The Writer’s Voice (1)

I have never shied away from the fact that my reading habits tend to hover, wasp-like, around the strange pot of jam that is Obscure European Literature. A strange – and need I say it – large pot of jam, which leaves little time for other pleasures. As such, the wonders of American literature are somewhat of a mystery to me. I don’t know my Twain from my Whitman, my Hemingway from my Fitzgerald, or my Franzen from my Foster Wallace. Speaking of the latter, however, I did read an interesting account of his sad life in a British newspaper this last weekend, from which I have gleaned the following quotations:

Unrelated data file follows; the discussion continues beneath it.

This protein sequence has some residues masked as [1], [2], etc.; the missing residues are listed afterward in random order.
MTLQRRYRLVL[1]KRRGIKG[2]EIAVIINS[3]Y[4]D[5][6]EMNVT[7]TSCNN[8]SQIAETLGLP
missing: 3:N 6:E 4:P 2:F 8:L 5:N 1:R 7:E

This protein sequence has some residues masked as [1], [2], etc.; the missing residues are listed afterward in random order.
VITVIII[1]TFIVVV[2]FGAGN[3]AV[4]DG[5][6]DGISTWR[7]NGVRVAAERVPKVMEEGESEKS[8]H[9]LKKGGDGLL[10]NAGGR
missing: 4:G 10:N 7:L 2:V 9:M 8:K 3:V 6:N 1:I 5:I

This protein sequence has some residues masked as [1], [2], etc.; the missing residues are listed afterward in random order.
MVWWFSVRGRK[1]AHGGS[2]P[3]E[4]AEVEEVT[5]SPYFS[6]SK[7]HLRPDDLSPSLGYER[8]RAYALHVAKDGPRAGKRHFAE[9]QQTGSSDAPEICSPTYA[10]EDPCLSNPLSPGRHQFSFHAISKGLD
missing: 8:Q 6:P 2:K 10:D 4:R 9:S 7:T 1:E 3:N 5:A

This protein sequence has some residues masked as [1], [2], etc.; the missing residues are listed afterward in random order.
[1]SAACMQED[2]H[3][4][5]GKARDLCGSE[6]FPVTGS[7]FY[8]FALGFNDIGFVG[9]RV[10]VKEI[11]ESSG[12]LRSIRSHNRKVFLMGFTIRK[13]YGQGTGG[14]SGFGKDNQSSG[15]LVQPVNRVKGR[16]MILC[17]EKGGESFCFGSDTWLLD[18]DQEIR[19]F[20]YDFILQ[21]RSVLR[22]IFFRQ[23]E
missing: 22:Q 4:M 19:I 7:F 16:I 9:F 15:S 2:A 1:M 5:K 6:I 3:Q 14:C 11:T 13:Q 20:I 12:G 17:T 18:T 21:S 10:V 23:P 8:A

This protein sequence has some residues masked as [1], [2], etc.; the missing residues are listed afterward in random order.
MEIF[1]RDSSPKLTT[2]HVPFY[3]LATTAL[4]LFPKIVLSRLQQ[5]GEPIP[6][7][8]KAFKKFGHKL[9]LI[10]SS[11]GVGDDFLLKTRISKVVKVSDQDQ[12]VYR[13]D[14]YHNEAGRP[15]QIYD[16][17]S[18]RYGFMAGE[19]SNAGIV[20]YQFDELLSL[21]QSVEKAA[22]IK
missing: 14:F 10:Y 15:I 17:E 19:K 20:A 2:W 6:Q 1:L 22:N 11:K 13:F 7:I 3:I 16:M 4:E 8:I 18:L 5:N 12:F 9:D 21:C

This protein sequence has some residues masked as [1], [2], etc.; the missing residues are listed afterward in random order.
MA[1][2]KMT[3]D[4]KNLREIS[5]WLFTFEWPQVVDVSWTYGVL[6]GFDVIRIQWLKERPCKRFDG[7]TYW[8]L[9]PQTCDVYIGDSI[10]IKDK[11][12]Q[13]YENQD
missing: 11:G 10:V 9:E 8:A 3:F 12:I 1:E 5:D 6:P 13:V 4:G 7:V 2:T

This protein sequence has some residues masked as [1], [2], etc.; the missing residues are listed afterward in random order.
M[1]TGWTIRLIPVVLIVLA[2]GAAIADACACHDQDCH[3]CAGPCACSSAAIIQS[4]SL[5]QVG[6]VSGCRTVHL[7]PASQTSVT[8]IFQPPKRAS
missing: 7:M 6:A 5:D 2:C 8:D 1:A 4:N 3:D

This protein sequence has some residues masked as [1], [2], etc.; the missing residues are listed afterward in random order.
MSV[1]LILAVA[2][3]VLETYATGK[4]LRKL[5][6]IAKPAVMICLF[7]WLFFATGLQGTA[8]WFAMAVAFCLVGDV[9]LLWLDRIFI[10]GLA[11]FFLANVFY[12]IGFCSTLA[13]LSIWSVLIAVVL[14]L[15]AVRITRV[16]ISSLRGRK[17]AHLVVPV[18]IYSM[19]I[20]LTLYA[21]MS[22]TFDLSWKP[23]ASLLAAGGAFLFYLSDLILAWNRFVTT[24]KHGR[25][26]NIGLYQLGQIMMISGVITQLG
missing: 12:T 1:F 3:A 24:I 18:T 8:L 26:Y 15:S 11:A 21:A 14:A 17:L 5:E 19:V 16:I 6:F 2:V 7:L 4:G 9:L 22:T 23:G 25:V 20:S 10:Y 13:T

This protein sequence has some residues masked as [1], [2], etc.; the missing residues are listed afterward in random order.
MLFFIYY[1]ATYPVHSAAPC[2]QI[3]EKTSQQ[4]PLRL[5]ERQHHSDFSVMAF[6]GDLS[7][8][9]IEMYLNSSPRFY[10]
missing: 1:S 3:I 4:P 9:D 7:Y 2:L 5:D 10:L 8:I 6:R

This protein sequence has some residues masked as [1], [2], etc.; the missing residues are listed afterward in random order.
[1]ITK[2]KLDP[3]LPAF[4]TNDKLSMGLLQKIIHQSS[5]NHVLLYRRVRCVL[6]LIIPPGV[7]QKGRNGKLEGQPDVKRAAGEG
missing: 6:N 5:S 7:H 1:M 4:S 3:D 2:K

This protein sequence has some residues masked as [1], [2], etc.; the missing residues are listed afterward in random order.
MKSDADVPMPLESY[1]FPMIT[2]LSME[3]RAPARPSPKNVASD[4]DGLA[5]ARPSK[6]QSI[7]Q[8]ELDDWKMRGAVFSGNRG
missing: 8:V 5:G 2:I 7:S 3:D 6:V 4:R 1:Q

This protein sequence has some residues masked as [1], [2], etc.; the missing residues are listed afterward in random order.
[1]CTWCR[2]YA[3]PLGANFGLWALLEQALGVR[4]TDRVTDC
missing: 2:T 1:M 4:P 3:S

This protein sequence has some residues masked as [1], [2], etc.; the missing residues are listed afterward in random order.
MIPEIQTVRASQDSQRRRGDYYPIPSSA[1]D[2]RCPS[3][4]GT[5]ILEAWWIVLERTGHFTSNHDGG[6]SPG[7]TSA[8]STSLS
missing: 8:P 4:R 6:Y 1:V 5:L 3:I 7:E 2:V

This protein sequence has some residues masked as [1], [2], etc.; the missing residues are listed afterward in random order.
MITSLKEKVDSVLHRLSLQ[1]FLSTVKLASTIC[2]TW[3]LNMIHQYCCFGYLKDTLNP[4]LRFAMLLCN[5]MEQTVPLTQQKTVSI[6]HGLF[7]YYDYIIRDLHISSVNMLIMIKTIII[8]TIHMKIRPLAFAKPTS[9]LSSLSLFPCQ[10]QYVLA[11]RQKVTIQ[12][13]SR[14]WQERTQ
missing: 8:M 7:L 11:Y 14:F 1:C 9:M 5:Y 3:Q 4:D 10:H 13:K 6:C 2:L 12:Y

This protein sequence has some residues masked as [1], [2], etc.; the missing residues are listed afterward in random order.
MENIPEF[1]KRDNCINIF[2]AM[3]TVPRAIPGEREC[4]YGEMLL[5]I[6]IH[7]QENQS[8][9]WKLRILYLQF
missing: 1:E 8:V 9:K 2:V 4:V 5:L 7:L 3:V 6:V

‘The writer’s voice took on a life of its own, which I think he found very constraining. I think part of what he was struggling with was how to change that voice. Cleverness, particularly for someone as clever as David, is the hardest thing to give up. It’s like being naked, or getting married as opposed to having one-night stands. People don’t want to be thought of as sentimental. Writers don’t anyway.’ [Karen Green on Foster Wallace]

‘I am tired of myself, it seems: tired of my thoughts, associations, syntax, various verbal habits that have gone from discovery to technique to tic. It’s a dark time workwise…’ [Foster Wallace on Foster Wallace]

Both quotations, I think, speak for themselves.


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